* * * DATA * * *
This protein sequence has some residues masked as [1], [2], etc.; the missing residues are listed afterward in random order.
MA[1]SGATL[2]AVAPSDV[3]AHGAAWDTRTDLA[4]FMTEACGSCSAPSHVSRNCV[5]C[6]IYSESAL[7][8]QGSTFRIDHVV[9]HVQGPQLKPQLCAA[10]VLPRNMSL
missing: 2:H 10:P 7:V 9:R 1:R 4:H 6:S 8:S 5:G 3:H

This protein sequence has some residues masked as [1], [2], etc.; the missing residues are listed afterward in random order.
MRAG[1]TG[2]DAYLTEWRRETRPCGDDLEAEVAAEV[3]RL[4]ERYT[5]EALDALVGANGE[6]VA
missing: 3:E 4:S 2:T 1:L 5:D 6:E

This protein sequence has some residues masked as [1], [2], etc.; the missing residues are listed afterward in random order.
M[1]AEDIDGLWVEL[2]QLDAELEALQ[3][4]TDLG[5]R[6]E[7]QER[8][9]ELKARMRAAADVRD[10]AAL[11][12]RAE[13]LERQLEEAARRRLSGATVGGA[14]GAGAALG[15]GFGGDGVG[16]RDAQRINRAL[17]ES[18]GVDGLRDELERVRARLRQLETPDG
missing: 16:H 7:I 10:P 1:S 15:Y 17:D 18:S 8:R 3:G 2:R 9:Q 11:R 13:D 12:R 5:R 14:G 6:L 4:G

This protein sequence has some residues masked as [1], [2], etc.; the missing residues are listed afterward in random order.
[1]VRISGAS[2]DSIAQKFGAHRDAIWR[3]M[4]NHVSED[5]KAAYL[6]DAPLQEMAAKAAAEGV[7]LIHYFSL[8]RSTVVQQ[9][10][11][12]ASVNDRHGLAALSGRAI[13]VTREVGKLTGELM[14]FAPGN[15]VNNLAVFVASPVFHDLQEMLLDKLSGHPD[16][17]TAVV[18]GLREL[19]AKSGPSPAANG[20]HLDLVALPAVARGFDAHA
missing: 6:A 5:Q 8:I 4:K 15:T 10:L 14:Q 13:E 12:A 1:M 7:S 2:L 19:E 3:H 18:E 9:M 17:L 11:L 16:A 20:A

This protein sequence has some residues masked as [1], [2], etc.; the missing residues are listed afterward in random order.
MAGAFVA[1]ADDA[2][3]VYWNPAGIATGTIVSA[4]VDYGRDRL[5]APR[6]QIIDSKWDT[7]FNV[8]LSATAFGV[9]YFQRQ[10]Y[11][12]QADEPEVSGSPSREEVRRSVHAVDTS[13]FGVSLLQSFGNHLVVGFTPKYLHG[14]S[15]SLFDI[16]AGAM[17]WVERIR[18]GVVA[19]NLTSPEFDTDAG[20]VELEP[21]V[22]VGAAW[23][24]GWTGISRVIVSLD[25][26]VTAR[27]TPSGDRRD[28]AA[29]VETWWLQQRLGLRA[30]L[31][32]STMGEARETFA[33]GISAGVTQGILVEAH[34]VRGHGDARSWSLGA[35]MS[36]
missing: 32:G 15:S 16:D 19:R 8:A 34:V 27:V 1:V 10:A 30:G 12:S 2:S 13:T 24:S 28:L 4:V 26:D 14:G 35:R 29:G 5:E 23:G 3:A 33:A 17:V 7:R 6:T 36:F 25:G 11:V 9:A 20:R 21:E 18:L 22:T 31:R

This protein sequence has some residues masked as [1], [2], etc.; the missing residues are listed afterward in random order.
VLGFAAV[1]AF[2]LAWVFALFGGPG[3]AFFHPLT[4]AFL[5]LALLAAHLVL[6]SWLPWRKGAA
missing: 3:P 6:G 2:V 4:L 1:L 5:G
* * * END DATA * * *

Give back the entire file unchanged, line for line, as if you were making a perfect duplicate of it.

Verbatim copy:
This protein sequence has some residues masked as [1], [2], etc.; the missing residues are listed afterward in random order.
MA[1]SGATL[2]AVAPSDV[3]AHGAAWDTRTDLA[4]FMTEACGSCSAPSHVSRNCV[5]C[6]IYSESAL[7][8]QGSTFRIDHVV[9]HVQGPQLKPQLCAA[10]VLPRNMSL
missing: 2:H 10:P 7:V 9:R 1:R 4:H 6:S 8:S 5:G 3:H

This protein sequence has some residues masked as [1], [2], etc.; the missing residues are listed afterward in random order.
MRAG[1]TG[2]DAYLTEWRRETRPCGDDLEAEVAAEV[3]RL[4]ERYT[5]EALDALVGANGE[6]VA
missing: 3:E 4:S 2:T 1:L 5:D 6:E

This protein sequence has some residues masked as [1], [2], etc.; the missing residues are listed afterward in random order.
M[1]AEDIDGLWVEL[2]QLDAELEALQ[3][4]TDLG[5]R[6]E[7]QER[8][9]ELKARMRAAADVRD[10]AAL[11][12]RAE[13]LERQLEEAARRRLSGATVGGA[14]GAGAALG[15]GFGGDGVG[16]RDAQRINRAL[17]ES[18]GVDGLRDELERVRARLRQLETPDG
missing: 16:H 7:I 10:P 1:S 15:Y 17:D 18:S 8:R 3:G 2:R 9:Q 11:R 13:D 12:R 5:R 14:G 6:L 4:G

This protein sequence has some residues masked as [1], [2], etc.; the missing residues are listed afterward in random order.
[1]VRISGAS[2]DSIAQKFGAHRDAIWR[3]M[4]NHVSED[5]KAAYL[6]DAPLQEMAAKAAAEGV[7]LIHYFSL[8]RSTVVQQ[9][10][11][12]ASVNDRHGLAALSGRAI[13]VTREVGKLTGELM[14]FAPGN[15]VNNLAVFVASPVFHDLQEMLLDKLSGHPD[16][17]TAVV[18]GLREL[19]AKSGPSPAANG[20]HLDLVALPAVARGFDAHA
missing: 6:A 5:Q 8:I 4:K 15:T 10:L 14:Q 13:E 12:A 1:M 7:S 2:L 19:E 3:H 18:E 9:M 17:L 11:L 16:A 20:A

This protein sequence has some residues masked as [1], [2], etc.; the missing residues are listed afterward in random order.
MAGAFVA[1]ADDA[2][3]VYWNPAGIATGTIVSA[4]VDYGRDRL[5]APR[6]QIIDSKWDT[7]FNV[8]LSATAFGV[9]YFQRQ[10]Y[11][12]QADEPEVSGSPSREEVRRSVHAVDTS[13]FGVSLLQSFGNHLVVGFTPKYLHG[14]S[15]SLFDI[16]AGAM[17]WVERIR[18]GVVA[19]NLTSPEFDTDAG[20]VELEP[21]V[22]VGAAW[23][24]GWTGISRVIVSLD[25][26]VTAR[27]TPSGDRRD[28]AA[29]VETWWLQQRLGLRA[30]L[31][32]STMGEARETFA[33]GISAGVTQGILVEAH[34]VRGHGDARSWSLGA[35]MS[36]
missing: 32:G 15:S 16:D 19:R 8:A 34:V 27:V 1:V 10:A 30:G 12:S 2:S 13:T 24:S 28:L 4:V 26:D 14:G 35:R 29:G 5:E 23:G 3:A 33:A 17:V 7:R 6:T 36:F 25:G 11:V 9:A 20:R 21:E 18:L 22:T 31:R

This protein sequence has some residues masked as [1], [2], etc.; the missing residues are listed afterward in random order.
VLGFAAV[1]AF[2]LAWVFALFGGPG[3]AFFHPLT[4]AFL[5]LALLAAHLVL[6]SWLPWRKGAA
missing: 3:P 6:G 2:V 4:L 1:L 5:G